I know I would. If the older and wiser version of me believes something, that’s evidence (but not certain evidence) that’s the better belief to have.

Meeting the older and wiser you is impossible – but opening yourself up to the factors that will make you wiser, and rejecting those that make becoming wiser harder, are definitely possible.

If I want my views to shift towards the beliefs of the older and wiser version of myself, then I need to be radically open-minded. I need to open myself to all possible political positions, all possible political beliefs, and all possible political priorities.

But haven’t you already done that? You said you’ve held nearly every political position on the spectrum. True. But the difference is that if you pointed to any point in my political development, and asked me if I was open to going towards a past or future point in my development, I would have said no. If I’m going to be radically open-minded, I need to honestly consider the idea that I might become a conservative, or a liberal, or a communist, or a libertarian, and yes, even a fascist (fat chance of that).

If I’m going to be radically open-minded, my first and foremost political priority needs to be towards finding truth. Scientific truth, historical truth, personal truth, and every other kind of truth. If a force prevents me or anyone else from understanding the truth – whether by design, in the case of censorship and coercion, or whether by effect, in the case of political allegiance and social unpopularity – that force is something I need to reject. Or worse, if a force puts me in a position where I feel like I have to lie, I need to reject that force. Especially now, in a time where in my country, partisanship is at the highest anyone can remember it reaching. To my eye, more and more priority is being placed on declaring your allegiance, rather than on understanding truth.

If something is true, it is a part of reality, and not understanding it will only hurt me and the people that surround me. If something is true, I want and need to believe it, no matter what that fact is. My first and foremost political priority is creating a world where I can pursue truth, understand the truth, and publicly discuss or declare what I honestly believe to be true.

I want to be in a position where if someone states something to be true, and I don’t believe that’s true, I can honestly and openly state what I believe is true instead. If they demand that I stop, I can’t – it’s not personal, it’s strictly business. The same goes for if someone makes an ethical argument, where I don’t believe that’s ethical.

If I believe I have access to the truth in ways that others do not, I want to live in world where I can openly share and persuade others of the truth. Especially if I believe that not understanding that truth actively harms me or the people around me – in a case like that, it would be unethical to not persuade others of the truth, to try and avoid the negative consequences of people acting based on an understanding of reality that doesn’t match reality.

This is a hard path. It’s become clear over the years that for most people, their political views aren’t a collection of logical arguments they’ve brought together into a unified whole. Their political views are deeply personal, an intimate reflection of their personality traits, personal history, religious/metaphysical views, who they are friends with, and certain traumatic or life-changing events. Telling someone that one of their views is wrong, especially when it’s based on any of these deeply personal things, never gets a good reaction. But it’s not personal. It’s business.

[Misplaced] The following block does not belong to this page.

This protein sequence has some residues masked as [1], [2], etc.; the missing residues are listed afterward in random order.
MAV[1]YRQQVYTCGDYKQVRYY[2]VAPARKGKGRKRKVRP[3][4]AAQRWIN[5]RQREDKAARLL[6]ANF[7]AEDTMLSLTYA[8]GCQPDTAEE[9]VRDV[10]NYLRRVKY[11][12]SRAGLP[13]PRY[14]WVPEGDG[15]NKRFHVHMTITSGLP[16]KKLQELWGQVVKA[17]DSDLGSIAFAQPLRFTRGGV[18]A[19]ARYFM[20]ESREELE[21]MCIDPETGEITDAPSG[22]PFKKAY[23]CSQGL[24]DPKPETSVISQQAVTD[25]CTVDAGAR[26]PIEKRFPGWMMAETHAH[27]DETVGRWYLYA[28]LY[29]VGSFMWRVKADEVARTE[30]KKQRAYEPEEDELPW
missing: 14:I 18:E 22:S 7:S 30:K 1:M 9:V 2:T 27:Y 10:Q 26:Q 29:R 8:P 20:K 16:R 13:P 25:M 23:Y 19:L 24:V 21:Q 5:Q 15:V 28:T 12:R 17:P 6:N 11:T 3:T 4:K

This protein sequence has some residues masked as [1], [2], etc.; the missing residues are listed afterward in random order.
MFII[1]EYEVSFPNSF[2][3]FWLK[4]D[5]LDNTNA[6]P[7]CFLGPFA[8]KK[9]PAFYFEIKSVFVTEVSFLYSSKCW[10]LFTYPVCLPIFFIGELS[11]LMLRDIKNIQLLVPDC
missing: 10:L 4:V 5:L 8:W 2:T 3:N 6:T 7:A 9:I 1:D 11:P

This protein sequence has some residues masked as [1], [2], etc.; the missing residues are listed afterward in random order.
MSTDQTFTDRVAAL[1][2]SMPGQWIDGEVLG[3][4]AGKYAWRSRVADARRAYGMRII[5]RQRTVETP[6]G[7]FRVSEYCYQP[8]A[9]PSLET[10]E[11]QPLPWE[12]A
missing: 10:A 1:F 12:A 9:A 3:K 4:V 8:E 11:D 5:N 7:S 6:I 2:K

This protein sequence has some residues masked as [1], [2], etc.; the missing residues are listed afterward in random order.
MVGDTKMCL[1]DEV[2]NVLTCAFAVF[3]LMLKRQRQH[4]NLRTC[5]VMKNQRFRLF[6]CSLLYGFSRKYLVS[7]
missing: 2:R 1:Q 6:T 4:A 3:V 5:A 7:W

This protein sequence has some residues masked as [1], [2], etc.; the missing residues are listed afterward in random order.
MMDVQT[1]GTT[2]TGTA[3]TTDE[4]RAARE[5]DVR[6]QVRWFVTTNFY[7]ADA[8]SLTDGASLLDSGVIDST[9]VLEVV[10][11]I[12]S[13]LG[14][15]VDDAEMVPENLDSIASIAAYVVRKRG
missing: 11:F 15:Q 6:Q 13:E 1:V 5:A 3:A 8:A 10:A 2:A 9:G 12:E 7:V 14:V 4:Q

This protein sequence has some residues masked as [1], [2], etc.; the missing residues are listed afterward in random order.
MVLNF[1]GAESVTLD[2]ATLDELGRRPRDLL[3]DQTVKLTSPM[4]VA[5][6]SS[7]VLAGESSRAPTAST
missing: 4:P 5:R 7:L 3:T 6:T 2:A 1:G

So there I am. I’m declaring myself a political independent. Not because I’m about to #WalkAway from my political party, or because my views have radically shifted between this month and last month. I’m becoming a political independent because it has become clear that I can’t predict my future views, and if I want to pursue the truth in its unadulterated form I cannot let political allegiance or unpopularity stop me. I need to be free to form my own political views, craft my own political priorities, and pursue my own political objectives without external forces stopping me from doing so.

But what about other people? You talk a lot about creating a world where you can pursue truth and say what you believe freely, but what happens to everyone else? How are your other political objectives going to affect other people? What principles are you going to use to determine which effects are acceptable or not?

Those are all good questions to ask. I even have a few answers in mind… in another essay.

The 10 Most Powerful Languages To Learn

You want to learn a language, and you want to learn a powerful language, one you’ll use for the rest of your life. Which language or languages should you learn to do that?

Maybe you want to learn a language with population power, allowing you to talk to millions, or even over a billion people. Maybe you want a language with global power, spoken in dozens of countries and allowing you to travel the world with ease. Maybe you want a language with cultural power, allowing you to fully experience the richest cultures of the planet in their original language. Maybe you want a language with financial power, one that will make working in the richest nations on Earth, or on the most critical trading routes, easy and profitable. Or maybe you just want a language with staying power, one unlikely to undergo the tragedy of language death in the next 10 years, let alone the next 100.

This is my attempt to answer – for myself at least – which languages are the most useful and powerful to learn, especially in the immediate future. There are many factors to think about when choosing a language to learn (some of which are notoriously hard to pin down, such as total number of speakers), and your list might look radically different than mine. With that said, here are my choices:

1. English